Rising temperatures mean animals are thinking about starting their families and they may look at your home as the perfect nest.
It's been a busy year already for the Wildlife Rescue Association of B.C. The organization has admitted almost 300 animals this year — last year at this time they had only admitted 200, said wildlife hospital coordinator Janelle Vanderbeek.
She encourages homeowners to be as tolerant as they can toward animals raising their young nearby. But if animals have caused problems for your house in the past, here are a few things to keep in mind when critter-proofing your home.
Shoo and shine
Ducks, geese and other birds often nest on rooftops, which causes problems when the chicks hatch because they can't fly when they are born.
Try hanging up old CDs, spoons, or wind chimes to deter birds from settling down on your roof, said Vanderbeek.
"The easiest way to prevent them from nesting in your area is to shoo them away as much as you can and hang shiny things."
Block off holes
The best temporary measure against animals making a den out of your porch or attic is putting chicken wire over any holes says Vanderbeek. But before blocking the entryway off, make sure there are no critters inside she said. She suggests taping a piece of paper over the hole and checking back in a few days to see if anything has broken through to get inside.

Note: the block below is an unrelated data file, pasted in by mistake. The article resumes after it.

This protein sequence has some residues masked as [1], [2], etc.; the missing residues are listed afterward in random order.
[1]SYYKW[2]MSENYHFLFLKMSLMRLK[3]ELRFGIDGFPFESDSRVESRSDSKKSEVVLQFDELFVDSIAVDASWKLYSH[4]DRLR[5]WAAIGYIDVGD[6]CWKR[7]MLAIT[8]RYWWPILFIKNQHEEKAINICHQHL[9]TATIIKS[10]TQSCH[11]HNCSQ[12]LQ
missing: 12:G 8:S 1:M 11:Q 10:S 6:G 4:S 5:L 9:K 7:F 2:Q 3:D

Clear out leaves
Here's another excuse to clean out the leaves and debris from under your porch: the soft, insulating material is inviting for an expecting mother looking for a den, says Vanderbeek.
"It's a nice cozy little nest of leaves already in there for them. Why would they work harder than they have to?"
Check dryer vents
Many smaller birds, like starlings, lay their eggs in dryer vents, says Vanderbeek. Birds won't lay their eggs before March so it is a good idea to block off dryer vents with wire now to ensure you do not trap any chicks in the vent, she said.
To listen to the full audio, click the link labelled: How to critter-proof your home before spring arrives.